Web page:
A Dozen Reasons to Make it Monochrome

In Photo Basics by Rick Ohnsman8 Comments

The Bruneau Sand Dunes in Idaho are the tallest freestanding dunes in North America, the tallest standing at 470 feet. Monochrome is a great choice to emphasize the play of light, shadow, shape, tone, and texture. Photo by Rick Ohnsman

The earliest photographers made monochrome images.  That was their only option.  Today, the general public expects photos to be in color and monochrome is seen as the infrequent option.  So why would you make a “black and white” photo when the world is in color and color photography is so easy?  Here are a dozen reasons you may want to Make it Monochrome.

Our modern digital cameras are invariably set up to make color photos.  To make a monochrome photo we either have to use special camera settings or convert an already captured color image into monochrome with editing tools.  The point of this article is not to discuss techniques for doing those things, there are already many good articles discussing tools and techniques for that.  Instead, I’d like to talk about why you might want to make a monochrome image instead of a color one.

This shot is about the shapes, tones, and textures. Simulating a red filter turns the blue sky very dark. Photo by Rick Ohnsman

1 – Shape, Form, and Tone

Without the color in a photograph, we are left with images represented by their shape, form, and tone.  This gives much greater emphasis to the essential ingredients of an image, taking away distractions and helping keep the viewer's attention on what the photographer wants to communicate with the image.  Sometimes architectural photography can make good use of this concept where the message of the photo is all about shapes and lines.

Reduced to minimal shapes and tones, this image of sand through an hourglass still communicates the photographer's vision. Photo by Rick Ohnsman

A simple subject, rather abstract, well served by a monochrome treatment. Photo by Rick Ohnsman

2. Simplification

An extension of the idea concept above, monochrome lends itself well to photos where the maker wants to greatly simplify the subject.  Minimalistic images and often abstracts are often well represented in monochrome.

3. Composition

A simple composition with lines, curves, tone and texture benefits from the use of monochrome. Photo by Rick Ohnsman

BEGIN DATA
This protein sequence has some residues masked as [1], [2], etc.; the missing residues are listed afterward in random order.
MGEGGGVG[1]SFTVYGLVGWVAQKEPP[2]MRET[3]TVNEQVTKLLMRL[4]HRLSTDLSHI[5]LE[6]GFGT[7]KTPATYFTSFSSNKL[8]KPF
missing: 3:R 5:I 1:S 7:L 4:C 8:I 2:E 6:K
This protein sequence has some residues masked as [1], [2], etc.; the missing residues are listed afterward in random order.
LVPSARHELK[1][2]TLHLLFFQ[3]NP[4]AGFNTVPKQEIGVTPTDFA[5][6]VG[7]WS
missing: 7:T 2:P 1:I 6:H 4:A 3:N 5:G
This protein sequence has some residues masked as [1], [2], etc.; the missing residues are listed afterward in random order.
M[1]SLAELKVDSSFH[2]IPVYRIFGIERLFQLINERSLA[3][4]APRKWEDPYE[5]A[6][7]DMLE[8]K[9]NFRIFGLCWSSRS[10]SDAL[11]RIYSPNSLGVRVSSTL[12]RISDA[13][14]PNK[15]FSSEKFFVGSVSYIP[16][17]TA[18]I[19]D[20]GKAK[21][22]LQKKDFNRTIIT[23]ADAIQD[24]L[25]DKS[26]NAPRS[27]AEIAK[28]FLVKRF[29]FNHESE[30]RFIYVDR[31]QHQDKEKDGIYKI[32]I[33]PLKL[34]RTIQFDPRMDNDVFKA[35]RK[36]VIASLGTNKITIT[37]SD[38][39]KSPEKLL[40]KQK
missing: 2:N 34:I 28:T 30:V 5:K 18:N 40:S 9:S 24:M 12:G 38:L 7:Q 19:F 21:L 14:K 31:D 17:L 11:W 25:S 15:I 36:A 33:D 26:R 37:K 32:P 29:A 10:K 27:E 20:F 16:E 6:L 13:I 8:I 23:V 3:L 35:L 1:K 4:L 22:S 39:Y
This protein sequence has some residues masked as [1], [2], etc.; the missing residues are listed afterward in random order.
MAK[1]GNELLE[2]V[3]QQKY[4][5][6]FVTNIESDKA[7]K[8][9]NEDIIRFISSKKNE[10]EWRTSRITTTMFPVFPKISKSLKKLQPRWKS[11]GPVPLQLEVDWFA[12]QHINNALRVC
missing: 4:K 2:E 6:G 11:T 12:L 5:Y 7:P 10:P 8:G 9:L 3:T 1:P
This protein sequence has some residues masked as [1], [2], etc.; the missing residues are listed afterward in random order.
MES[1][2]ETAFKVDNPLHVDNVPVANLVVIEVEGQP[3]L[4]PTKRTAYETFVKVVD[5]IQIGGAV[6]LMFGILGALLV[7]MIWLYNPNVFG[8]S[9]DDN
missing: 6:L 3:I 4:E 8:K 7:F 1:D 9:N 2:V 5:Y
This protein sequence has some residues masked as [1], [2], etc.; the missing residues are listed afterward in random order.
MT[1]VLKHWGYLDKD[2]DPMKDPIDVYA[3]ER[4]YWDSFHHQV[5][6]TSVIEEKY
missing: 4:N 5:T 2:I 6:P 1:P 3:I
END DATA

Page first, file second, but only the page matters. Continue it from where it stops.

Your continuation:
A good way to help determine whether a photo is well-composed is to temporarily reduce it to a monochrome, even when your final intent for the image may be color.  With fewer distractions, it can be easier to see where the concepts of subject placement, balance, positive and negative space, leading lines, curves, perspective, and other compositional concepts work.  You may also find that a strongly composed image is better rendered without the color so that the compositional elements stand out more strongly without the distraction of color.

A pattern of light and shadow falling on aluminum bleachers creates this monochrome abstract. Photo by Rick Ohnsman

4. Seeing the Light

George Eastman, (the Kodak guy) put it well –

“Light makes photography. Embrace light. Admire it. Love it. But above all, know light. Know it for all you are worth, and you will know the key to photography.”

Seek the light. The light, shadows, and starburst effects of specular highlights work together in this monochrome shot. Photo by Rick Ohnsman

Working in monochrome, you will find it probably is easier to “see the light,” to see properties such as highlights, shadows, intensity, direction, degree of hardness or softness, how it falls off over distance, reflections, refractions, diffusion, and so forth.  Yes, one property of light is color and it’s important photographers understand that as well, but removing that attribute can often help you better see the interaction of light on your subject .

5. Emphasizing texture